The Insight probe discovered that the Elysium Planitia plain north of the Martian equator has a magnetic field 10 times stronger than NASA's expected.
At the beginning of its exploration mission in November 2018, NASA used the Insight lander to study the seismic, geodetic, thermal and environmental changes of Mars. This mission is accomplished within two years. Just over a year and a half later, NASA published its first series of studies on the surface of Mars. One of these studies published in the journal Nature Geoscatics shared some interesting findings about magnetic fields on Mars.
The research team said the Insight landing area has a magnetic field 10 times stronger than expected. The discovery, thanks to Insight's magnetic sensor, helps scientists solve important mysteries about Mars's formation and subsequent evolution. This shallow crater is located in the Elysium Planitia - a flat plain north of the Martian equator. NASA chose this area because it has a combination of flat top structure, low altitude and little crushed stone that allows Insight to probe deep inside Mars. Prior to this mission, estimates of the magnetic field of Mars came from satellites in orbit, averaging more than 150 km.
The magnetic sources were detected by sensors on the Mars Insight Lander.(Photo: NASA / JPL-Caltech).
Catherine Johnson, professor of Earth, Oceanic and Atmospheric Sciences at the University of British Columbia, is a senior scientist at the Planetary Science Institute (PSI), the lead author of the study. Large numbers from previous satellite missions are the strength of the magnetic field on small areas. The team placed the first magnetic sensors on the surface to gain new clues about the internal structure and atmosphere on Mars. The Insight has recorded a magnetic field 10 times stronger than previously predicted by NASA. Measuring the magnetic field will help to understand the nature and strength of magnetic fields that have been billions of years for Mars.
In the past, predictions of the Martian magnetic field stemmed from the presence of rocks on the planet's surface, resulting in a local and relatively weak magnetic field. According to data collected by MAVEN and other missions, scientists predict that about 4.2 billion years ago, this magnetic field suddenly disappeared. This has led to the solar wind gradually taking away the Martian atmosphere over the next few hundred million years, making the Martian surface as arid today. Most of the rocks on the surface of Mars are too young to be exposed to magnetic fields in advance, so the team thinks it must come from deeper underground.
Johnson explained: "We think it came from much older rocks, buried anywhere from a few hundred meters to 10 km below the ground. It would be difficult to deduce this without magnetic data. and geological information provided by Insight . " By combining the Insight data with the magnetic study information of past Martian orbits, Johnson and his colleagues hope to be able to determine exactly which rocks are magnetized and their ages. These efforts will be supported by future missions to study Martian rocks, such as NASA's Mars 2020 autonomous vehicle, Rosalind Franklin of ESA and the Huoxing-1 mission (HX-1). ) of China.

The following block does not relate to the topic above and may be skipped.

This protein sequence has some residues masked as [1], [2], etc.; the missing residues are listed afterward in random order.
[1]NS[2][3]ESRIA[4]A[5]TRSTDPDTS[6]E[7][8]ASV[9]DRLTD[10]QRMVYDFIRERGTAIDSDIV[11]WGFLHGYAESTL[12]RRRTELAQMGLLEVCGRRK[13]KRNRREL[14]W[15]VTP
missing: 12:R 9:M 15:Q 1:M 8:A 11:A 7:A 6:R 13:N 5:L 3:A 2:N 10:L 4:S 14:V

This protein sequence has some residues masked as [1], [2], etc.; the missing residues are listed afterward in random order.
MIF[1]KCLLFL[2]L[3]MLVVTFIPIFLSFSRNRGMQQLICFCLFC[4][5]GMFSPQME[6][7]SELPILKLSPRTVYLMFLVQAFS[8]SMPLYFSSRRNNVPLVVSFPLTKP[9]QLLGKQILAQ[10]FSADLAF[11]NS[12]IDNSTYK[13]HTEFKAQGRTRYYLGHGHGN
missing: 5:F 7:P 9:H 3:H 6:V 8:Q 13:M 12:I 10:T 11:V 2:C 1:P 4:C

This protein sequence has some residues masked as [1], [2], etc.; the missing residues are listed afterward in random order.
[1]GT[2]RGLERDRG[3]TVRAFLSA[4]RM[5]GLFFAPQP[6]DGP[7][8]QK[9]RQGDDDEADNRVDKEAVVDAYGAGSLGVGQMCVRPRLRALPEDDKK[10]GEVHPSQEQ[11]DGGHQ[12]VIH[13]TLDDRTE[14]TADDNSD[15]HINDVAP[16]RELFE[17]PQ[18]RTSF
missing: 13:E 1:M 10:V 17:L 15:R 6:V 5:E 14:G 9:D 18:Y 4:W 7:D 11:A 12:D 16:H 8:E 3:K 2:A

Simulate the interaction between the solar wind, Mars (left) and Earth (right).(Photo: NASA).
Insight's magnetometer is also capable of collecting data about phenomena that exist in the Martian atmosphere as well as the space around the planet. Like Earth, Mars is exposed to the solar wind, a stream of charged particles emanating from the Sun and bringing its magnetic field into the interplanetary space of the IMF. But because Mars lacks a magnetosphere, it is less protected from weather events and solar winds that allow landers to study the effects of both on the planet's surface, something that scientists previously it is impossible to do.
Another interesting finding is that the way the Martian magnetic field oscillates between day and night, short pulses will occur around midnight and last for just a few minutes. Scientists hypothesize that these changes are due to the interaction between the solar radiation, the IMF and particles in the upper atmosphere creating electric and magnetic currents.
In the future, the Insight team hopes that their efforts to collect data on surface magnetic fields will coincide with the trajectories MAVEN traverses, which will allow them to compare and collate data. The changing magnetic fields over time will be very useful for research on the conductive structure of Mars, related to its internal temperature. In addition, it is interesting that X-band radio measurements will show how "rocking" Mars is as it rotates on axis will help reveal the true nature of the planet's core.